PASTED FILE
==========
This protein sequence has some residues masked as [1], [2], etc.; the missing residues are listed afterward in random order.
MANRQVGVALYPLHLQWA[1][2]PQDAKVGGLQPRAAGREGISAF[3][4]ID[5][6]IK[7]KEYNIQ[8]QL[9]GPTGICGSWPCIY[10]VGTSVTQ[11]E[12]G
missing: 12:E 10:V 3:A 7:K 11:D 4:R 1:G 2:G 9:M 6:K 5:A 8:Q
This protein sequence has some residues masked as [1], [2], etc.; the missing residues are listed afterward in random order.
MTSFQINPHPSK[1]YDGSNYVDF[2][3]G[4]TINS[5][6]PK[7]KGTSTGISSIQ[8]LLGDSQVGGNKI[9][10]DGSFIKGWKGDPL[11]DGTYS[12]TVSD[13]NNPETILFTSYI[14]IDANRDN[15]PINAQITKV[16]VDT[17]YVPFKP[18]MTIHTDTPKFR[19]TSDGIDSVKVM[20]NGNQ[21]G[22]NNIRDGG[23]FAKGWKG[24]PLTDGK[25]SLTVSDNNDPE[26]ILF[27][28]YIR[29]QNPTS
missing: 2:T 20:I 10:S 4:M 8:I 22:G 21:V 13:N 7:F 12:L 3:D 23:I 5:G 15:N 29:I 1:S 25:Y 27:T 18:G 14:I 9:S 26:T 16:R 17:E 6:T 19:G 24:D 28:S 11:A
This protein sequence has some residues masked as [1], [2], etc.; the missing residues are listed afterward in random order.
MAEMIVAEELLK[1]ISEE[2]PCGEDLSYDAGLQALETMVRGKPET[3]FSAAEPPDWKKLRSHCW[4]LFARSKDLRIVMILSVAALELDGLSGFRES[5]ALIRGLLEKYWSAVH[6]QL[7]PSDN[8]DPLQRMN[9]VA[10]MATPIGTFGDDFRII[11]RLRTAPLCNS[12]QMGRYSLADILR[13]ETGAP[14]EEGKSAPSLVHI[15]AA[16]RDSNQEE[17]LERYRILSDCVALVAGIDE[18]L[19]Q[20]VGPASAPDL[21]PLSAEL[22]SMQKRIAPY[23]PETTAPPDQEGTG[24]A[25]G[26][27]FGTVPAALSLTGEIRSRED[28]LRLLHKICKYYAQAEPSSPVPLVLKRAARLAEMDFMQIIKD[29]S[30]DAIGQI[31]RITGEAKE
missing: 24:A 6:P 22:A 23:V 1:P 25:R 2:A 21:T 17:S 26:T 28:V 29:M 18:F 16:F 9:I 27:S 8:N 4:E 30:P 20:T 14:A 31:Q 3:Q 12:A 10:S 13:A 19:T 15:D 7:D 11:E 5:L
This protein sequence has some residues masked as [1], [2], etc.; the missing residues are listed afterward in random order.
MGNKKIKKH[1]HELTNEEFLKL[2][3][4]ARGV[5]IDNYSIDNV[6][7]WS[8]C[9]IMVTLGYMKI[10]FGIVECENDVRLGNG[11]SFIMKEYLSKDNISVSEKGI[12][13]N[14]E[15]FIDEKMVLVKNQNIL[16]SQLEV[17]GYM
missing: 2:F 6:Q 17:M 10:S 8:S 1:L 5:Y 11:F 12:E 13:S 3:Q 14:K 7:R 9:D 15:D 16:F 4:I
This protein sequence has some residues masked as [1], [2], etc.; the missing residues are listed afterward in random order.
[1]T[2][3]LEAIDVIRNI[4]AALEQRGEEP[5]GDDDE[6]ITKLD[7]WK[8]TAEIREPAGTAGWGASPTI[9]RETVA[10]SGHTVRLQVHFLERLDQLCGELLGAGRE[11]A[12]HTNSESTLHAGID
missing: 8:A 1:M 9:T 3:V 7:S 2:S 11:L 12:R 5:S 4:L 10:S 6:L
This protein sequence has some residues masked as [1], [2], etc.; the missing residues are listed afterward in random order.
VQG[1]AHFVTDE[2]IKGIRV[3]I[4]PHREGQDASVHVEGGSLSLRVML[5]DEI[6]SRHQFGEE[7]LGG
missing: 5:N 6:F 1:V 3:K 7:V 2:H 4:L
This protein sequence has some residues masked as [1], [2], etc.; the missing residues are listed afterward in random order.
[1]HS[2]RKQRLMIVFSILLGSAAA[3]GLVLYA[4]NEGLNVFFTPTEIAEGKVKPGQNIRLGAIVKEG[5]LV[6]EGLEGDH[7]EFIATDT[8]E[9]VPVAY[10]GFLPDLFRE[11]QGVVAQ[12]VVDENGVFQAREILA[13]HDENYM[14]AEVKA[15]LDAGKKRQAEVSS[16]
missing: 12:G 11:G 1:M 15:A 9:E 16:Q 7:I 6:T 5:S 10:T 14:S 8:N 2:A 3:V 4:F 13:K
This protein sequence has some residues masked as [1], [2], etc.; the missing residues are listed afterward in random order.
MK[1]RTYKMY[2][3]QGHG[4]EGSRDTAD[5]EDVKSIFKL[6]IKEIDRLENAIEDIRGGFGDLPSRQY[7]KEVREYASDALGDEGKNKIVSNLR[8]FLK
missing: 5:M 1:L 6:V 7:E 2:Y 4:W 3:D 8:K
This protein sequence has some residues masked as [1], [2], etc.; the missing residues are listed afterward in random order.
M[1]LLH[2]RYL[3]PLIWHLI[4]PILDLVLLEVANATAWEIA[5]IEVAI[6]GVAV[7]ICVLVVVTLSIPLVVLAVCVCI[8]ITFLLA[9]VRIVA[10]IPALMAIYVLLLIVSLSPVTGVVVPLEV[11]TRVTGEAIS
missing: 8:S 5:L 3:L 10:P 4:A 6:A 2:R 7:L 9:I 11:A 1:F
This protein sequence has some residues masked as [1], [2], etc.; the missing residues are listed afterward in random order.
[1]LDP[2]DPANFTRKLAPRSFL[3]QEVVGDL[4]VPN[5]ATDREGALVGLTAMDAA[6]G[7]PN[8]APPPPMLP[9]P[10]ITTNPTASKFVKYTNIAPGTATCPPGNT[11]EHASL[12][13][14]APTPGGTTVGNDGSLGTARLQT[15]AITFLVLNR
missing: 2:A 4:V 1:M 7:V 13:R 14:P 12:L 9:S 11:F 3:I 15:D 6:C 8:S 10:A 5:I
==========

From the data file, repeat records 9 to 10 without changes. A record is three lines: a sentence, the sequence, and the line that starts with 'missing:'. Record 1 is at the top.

This protein sequence has some residues masked as [1], [2], etc.; the missing residues are listed afterward in random order.
M[1]LLH[2]RYL[3]PLIWHLI[4]PILDLVLLEVANATAWEIA[5]IEVAI[6]GVAV[7]ICVLVVVTLSIPLVVLAVCVCI[8]ITFLLA[9]VRIVA[10]IPALMAIYVLLLIVSLSPVTGVVVPLEV[11]TRVTGEAIS
missing: 8:S 5:L 3:L 10:P 4:A 6:A 2:R 7:L 9:I 11:A 1:F
This protein sequence has some residues masked as [1], [2], etc.; the missing residues are listed afterward in random order.
[1]LDP[2]DPANFTRKLAPRSFL[3]QEVVGDL[4]VPN[5]ATDREGALVGLTAMDAA[6]G[7]PN[8]APPPPMLP[9]P[10]ITTNPTASKFVKYTNIAPGTATCPPGNT[11]EHASL[12][13][14]APTPGGTTVGNDGSLGTARLQT[15]AITFLVLNR
missing: 2:A 4:V 1:M 7:V 13:R 14:P 12:L 9:S 11:F 3:I 15:D 6:C 8:S 10:A 5:I